1

If someone has already started eating his food and offers me some, I don't eat the food he has already started eating. How do I frame a sentence for that?

Thanks for the offer, but, I don't eat food ____

Any other sentence would be appreciated.

2

One polite way of refusing based on the OP would be:

"Thanks, but I don't like to eat other people's food."

polite:

"No thank you."

less polite:

"I never eat half-eaten food."

satirical (for close friends):

"No, it might get in my mouth." (while raising a hand in rejection)

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  • 1
    I have always been told (word for word): 'A simple "no thank you" will do.' – lea Aug 7 '14 at 7:19
4

This is a potentially awkward situation, since I assume the reason OP doesn't want to eat the food is because he's concerned bacteria may have been transferred from the original diner's mouth via cutlery (knives and forks) to the still-uneaten food.

As a Brit, I'd be far too prissy to call attention to something like that in most contexts. It's a bit like saying you never kiss anyone on the lips for fear of tonsilitis (not the most tactful thing to say just after midnight at a New Year's Eve party! :). But if you really don't care what others think...

"No thanks - I never eat leftovers from the plate"
...or...
"No thanks - I never eat other people's leavings" 1

In my house, things like gnawed chicken drumsticks are likely to be gathered up and put in the stockpot along with the remains of the carcase (and be boiled for at least an hour to make stock, so there's really no danger of any bacteria surviving). No-one I know would ever offer a half-gnawed bone to another diner though - we're well into "Waste not, want not", but one must observe the limits of decorum.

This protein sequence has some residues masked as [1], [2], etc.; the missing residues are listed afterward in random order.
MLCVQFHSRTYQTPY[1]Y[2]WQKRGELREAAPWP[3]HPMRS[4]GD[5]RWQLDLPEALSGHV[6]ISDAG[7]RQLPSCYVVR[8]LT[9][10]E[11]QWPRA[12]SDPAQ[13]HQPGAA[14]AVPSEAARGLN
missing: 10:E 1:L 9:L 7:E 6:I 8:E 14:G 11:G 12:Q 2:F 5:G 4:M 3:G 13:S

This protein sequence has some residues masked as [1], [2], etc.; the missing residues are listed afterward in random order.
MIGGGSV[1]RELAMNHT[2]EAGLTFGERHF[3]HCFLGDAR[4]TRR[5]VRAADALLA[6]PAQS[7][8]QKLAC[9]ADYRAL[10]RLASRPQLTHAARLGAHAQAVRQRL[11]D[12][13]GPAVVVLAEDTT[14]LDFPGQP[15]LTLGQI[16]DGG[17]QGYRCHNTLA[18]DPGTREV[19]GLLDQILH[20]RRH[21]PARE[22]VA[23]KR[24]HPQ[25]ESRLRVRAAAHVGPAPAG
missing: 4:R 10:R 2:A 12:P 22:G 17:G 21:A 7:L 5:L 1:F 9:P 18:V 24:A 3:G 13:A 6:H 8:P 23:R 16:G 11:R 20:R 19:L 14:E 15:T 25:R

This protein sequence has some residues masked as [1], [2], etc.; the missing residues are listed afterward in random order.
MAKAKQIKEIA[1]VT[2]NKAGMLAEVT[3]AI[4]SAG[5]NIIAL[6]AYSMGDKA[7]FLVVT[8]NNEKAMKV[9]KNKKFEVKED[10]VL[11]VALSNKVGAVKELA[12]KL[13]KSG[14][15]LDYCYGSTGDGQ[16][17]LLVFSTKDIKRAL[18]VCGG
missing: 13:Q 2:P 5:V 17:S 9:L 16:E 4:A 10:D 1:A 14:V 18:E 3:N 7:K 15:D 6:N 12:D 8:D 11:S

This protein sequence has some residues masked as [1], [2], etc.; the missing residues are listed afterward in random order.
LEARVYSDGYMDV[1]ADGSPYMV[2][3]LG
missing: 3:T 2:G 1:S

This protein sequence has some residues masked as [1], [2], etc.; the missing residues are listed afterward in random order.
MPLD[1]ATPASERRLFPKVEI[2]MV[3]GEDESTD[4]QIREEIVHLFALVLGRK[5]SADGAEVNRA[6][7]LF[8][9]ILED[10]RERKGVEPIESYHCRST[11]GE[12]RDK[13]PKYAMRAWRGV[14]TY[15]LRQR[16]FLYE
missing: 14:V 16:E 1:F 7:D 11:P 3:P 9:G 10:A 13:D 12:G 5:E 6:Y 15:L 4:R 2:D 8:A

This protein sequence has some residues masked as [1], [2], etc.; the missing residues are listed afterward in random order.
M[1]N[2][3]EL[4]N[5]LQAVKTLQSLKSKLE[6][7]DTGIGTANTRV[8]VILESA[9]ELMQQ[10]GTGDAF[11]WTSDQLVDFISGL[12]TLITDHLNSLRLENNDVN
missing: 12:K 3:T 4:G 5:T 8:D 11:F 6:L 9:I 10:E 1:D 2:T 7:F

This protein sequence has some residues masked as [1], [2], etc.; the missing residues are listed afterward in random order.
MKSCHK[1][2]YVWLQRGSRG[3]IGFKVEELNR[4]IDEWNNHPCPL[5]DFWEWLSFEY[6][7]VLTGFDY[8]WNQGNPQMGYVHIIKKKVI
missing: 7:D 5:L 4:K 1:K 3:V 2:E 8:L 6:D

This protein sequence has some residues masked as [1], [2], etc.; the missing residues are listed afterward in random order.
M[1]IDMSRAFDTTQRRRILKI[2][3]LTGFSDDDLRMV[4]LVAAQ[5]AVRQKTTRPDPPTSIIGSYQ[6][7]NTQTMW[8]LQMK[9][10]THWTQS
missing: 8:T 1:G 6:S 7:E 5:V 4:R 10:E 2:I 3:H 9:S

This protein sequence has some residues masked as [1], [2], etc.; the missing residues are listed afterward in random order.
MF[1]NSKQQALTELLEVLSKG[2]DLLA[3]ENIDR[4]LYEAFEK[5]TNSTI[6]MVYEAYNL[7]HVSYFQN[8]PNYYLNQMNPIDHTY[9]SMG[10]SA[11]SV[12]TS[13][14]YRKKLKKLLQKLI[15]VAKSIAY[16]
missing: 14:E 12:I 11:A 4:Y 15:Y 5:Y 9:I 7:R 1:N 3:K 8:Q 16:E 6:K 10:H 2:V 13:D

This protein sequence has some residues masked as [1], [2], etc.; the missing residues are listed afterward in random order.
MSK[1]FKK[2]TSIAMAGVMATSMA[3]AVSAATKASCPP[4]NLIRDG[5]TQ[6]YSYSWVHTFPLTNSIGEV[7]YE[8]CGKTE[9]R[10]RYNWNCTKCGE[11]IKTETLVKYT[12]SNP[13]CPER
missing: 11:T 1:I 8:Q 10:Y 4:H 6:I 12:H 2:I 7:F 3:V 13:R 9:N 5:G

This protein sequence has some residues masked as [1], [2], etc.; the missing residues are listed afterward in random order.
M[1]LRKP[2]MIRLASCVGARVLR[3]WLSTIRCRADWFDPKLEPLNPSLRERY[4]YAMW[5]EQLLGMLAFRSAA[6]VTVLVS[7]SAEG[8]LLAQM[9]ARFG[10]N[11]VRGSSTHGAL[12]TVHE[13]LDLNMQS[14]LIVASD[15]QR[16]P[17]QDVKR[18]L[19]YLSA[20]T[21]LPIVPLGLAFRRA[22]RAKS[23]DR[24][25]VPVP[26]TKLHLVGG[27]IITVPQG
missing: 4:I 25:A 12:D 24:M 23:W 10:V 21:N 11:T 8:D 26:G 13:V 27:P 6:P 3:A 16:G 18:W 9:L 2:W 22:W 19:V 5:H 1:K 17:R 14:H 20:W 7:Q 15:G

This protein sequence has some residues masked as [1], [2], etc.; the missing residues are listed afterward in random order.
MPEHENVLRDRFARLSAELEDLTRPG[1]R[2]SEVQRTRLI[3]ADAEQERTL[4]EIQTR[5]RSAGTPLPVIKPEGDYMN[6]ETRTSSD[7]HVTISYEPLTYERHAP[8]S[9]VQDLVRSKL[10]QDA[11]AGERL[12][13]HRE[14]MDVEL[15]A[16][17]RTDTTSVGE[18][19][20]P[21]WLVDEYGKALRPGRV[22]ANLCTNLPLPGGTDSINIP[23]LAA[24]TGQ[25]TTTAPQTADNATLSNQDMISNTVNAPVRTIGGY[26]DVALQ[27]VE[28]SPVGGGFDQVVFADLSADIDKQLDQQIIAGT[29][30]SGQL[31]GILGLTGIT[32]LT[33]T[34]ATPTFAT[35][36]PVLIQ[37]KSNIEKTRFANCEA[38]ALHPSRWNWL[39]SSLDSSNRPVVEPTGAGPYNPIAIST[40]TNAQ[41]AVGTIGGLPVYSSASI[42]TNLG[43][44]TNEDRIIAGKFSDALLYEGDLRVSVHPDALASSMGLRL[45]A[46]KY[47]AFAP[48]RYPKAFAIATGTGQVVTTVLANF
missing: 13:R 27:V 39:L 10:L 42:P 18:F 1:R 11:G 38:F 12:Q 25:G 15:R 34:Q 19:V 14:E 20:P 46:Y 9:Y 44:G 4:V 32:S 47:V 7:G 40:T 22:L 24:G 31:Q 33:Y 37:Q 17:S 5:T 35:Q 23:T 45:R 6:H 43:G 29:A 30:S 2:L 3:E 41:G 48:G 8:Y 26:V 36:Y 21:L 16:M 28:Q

1 Note that this use of leavings is relatively uncommon, and has particularly negative overtones (leavings are discarded/undesirable, whereas leftovers are simply surplus to current requirements/appetite).

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    As an native AmE speaker in their 30s, this answer seems quite unique to British culture. From my perspective an American wouldn't likely analyze the reason behind a refusal, whether it's based on fear of disease or for reasons of faith, etc. I would consider it rude to pass such judgement as if I were of some higher cast. To me, the phrase "leftovers from the plate" is odd, and to say "other people's leavings" sounds like your speaking about their waste, their bodily waste. – Ross McConeghy Aug 6 '14 at 16:31
  • @Ross: What can I say? I've never heard an American use the expression "of some higher caste" (certainly not cast, though that would only be apparent in the written form). Although my leavings there isn't restricted to leftover food, and NGrams suggests the usage is almost twice as common in BrE as AmE, it's sufficiently common everywhere that I'm surprised you're not familiar with it (it's never used to refer to bodily waste/excretory products, in my experience). – FumbleFingers Reinstate Monica Aug 6 '14 at 17:02